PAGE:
Q: Do you need to determine, before the draft and free agency, the type of defense you're going to run? And what type of outside linebacker or defensive end you're going to be looking for?  

Tomlin: No, we don't. The elite players defy scheme. They do. Troy Polamalu's going to be an excellent safety, regardless of what defensive scheme he's in. Casey Hampton's going to be a dominant interior defensive lineman, regardless of what scheme he's in. So the elite players defy scheme. We're not going to get enamored with that. What we're going to do is we're going to continue to shape our package to do what our players do and do well. It'll be a constant evolution, just like the players are constantly evolving.  

Q: Mike, you wouldn't have to watch much film to see the quarterback was much different last year than he was the year before. How do you get that rectified? Was that one of the reasons why you changed the quarterbacks coach?  

Tomlin: I changed the quarterbacks coach because I felt strongly about some of the things that Ken (Anderson) was able to bring to the table. His experience both as a player and as a coach is well-documented. I think he has a unique experience from that standpoint in that he's experienced just about everything that someone can experience from inside that helmet. I think that will help him in terms of building a quality relationship and mentoring Ben (Roethlisberger). In terms of what went wrong last year, again, a lot of times the quarterback position gets too much credit when things go well and gets too much blame when things don't go well. So I'm not enamored with that. Like everyone else I mentioned, I'm not going to judge Ben and what happened. I look forward to working with him. I'm more focused on the quality of his play in '07 than trying to get something rectified that I wasn't around on a day-to-day basis and don't know what the issues were.  

Q: Mike, you said you're not going to rush to judgment about watching film and what happened last year, does that make it more difficult heading into free agency and the draft?  

Tomlin: No. I am sure what I have. I just said I'm not evaluating men by what I see on tape, in terms of what they were being asked to do, or passing judgment on them in that regard. What I am doing is looking at what they do well and what they don't do well fundamentally, and I get just as much information from that, or more information from that, than I do evaluating how they fit in a particular scheme. I'm just looking at the players, what they do well, and what they struggle with fundamentally, and basing our needs on that information.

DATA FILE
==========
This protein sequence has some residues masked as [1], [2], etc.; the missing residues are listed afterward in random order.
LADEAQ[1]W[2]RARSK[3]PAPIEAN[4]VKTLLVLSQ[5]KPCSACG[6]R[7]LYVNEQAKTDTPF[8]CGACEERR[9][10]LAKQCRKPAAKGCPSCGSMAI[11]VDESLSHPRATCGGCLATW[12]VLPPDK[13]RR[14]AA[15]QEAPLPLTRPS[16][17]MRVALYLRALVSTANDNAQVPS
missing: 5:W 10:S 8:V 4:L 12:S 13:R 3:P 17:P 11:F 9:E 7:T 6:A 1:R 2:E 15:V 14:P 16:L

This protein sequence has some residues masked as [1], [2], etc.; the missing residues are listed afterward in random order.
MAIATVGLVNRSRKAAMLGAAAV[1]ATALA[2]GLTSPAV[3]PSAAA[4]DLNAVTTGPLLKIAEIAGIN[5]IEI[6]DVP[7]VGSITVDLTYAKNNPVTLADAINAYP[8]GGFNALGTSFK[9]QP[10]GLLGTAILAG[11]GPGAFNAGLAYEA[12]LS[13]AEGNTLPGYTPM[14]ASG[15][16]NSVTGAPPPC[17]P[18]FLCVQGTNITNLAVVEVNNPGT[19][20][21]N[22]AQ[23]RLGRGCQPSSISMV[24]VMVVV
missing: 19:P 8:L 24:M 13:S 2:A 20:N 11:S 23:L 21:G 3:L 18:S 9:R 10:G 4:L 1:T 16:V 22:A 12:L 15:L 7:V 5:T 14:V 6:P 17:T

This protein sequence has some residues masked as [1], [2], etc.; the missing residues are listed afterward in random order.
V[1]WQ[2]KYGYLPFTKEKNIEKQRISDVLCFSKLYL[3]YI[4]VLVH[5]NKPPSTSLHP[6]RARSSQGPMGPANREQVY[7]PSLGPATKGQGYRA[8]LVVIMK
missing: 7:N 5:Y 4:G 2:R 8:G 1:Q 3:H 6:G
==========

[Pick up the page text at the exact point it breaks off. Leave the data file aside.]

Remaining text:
Q: Considering the expectations, this can't be an easy position to step into. Are you feeling any pressure? Have you sensed any of it in the city yet?  

Tomlin: I do, and I enjoy it. I do. If you don't like pressure, you're in the wrong business. I thrive on it. That's how you know you're alive. If you don't want to get out the bed and meet the challenges of the day, I don't know what you do for a living at a high level. Do you guys feel a little pressure when you're competing at the highest level?  

Q: Right here.  

Tomlin: You know what I mean. I always laugh when people ask me that, because if you're competing in any industry – if I'm in mortgage banking and I'm competing at the highest level in the international stage of mortgage banking, I would imagine there's some pressure.  

Q: Wouldn't it be easier to step into a 2-14 situation with young talent, a lot of high draft picks and a lot more money to spend in free agency?  

Tomlin: Personally, I'd rather step into this situation (laughs). Would you rather go to a newspaper with absolutely low expectations in terms of your performance or do you want to compete? I struggle to understand why someone would think I have an issue with expectation. It's part of the business. You love it. That's what drives you. That's the competitor in all of us that do what we do. I welcome that.  

Q: But there's less margin for error here.  

Tomlin: Great.